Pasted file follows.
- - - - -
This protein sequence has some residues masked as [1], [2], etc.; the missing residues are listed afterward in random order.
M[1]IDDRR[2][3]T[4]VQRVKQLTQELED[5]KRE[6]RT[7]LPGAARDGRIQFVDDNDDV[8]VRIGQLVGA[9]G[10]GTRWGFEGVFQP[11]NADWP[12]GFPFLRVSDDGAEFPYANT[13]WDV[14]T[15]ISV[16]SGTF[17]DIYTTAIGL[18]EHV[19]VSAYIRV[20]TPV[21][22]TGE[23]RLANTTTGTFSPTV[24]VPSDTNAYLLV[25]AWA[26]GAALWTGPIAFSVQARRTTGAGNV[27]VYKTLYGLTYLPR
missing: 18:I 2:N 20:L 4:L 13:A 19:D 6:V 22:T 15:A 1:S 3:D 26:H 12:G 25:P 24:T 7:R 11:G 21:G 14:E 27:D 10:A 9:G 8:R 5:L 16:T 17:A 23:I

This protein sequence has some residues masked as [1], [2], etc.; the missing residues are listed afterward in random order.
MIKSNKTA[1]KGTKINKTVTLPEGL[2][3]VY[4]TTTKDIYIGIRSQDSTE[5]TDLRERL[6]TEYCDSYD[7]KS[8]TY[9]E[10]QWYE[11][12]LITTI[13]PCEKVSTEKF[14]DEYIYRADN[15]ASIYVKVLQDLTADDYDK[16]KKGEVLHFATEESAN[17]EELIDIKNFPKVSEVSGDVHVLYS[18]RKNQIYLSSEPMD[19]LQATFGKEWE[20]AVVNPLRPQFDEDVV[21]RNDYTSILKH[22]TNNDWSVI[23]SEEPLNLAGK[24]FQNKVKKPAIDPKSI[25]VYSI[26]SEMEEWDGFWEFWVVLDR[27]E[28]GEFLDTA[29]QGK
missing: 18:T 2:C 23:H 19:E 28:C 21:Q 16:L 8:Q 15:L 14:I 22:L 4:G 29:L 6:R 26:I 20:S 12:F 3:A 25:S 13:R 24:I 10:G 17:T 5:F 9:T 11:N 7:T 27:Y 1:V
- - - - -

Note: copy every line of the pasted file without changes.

This protein sequence has some residues masked as [1], [2], etc.; the missing residues are listed afterward in random order.
M[1]IDDRR[2][3]T[4]VQRVKQLTQELED[5]KRE[6]RT[7]LPGAARDGRIQFVDDNDDV[8]VRIGQLVGA[9]G[10]GTRWGFEGVFQP[11]NADWP[12]GFPFLRVSDDGAEFPYANT[13]WDV[14]T[15]ISV[16]SGTF[17]DIYTTAIGL[18]EHV[19]VSAYIRV[20]TPV[21][22]TGE[23]RLANTTTGTFSPTV[24]VPSDTNAYLLV[25]AWA[26]GAALWTGPIAFSVQARRTTGAGNV[27]VYKTLYGLTYLPR
missing: 18:I 2:N 20:L 4:L 13:A 19:D 6:V 22:T 15:A 1:S 3:D 26:H 12:G 25:P 24:T 7:R 11:G 21:G 14:E 27:D 10:A 9:G 8:R 5:L 16:T 17:A 23:I

This protein sequence has some residues masked as [1], [2], etc.; the missing residues are listed afterward in random order.
MIKSNKTA[1]KGTKINKTVTLPEGL[2][3]VY[4]TTTKDIYIGIRSQDSTE[5]TDLRERL[6]TEYCDSYD[7]KS[8]TY[9]E[10]QWYE[11][12]LITTI[13]PCEKVSTEKF[14]DEYIYRADN[15]ASIYVKVLQDLTADDYDK[16]KKGEVLHFATEESAN[17]EELIDIKNFPKVSEVSGDVHVLYS[18]RKNQIYLSSEPMD[19]LQATFGKEWE[20]AVVNPLRPQFDEDVV[21]RNDYTSILKH[22]TNNDWSVI[23]SEEPLNLAGK[24]FQNKVKKPAIDPKSI[25]VYSI[26]SEMEEWDGFWEFWVVLDR[27]E[28]GEFLDTA[29]QGK
missing: 18:T 2:C 23:H 19:E 28:C 21:Q 16:L 8:Q 15:L 14:I 22:L 4:G 29:L 6:R 26:I 20:S 12:F 3:A 25:S 13:R 24:I 10:G 17:T 5:F 9:T 11:N 7:T 27:Y 1:V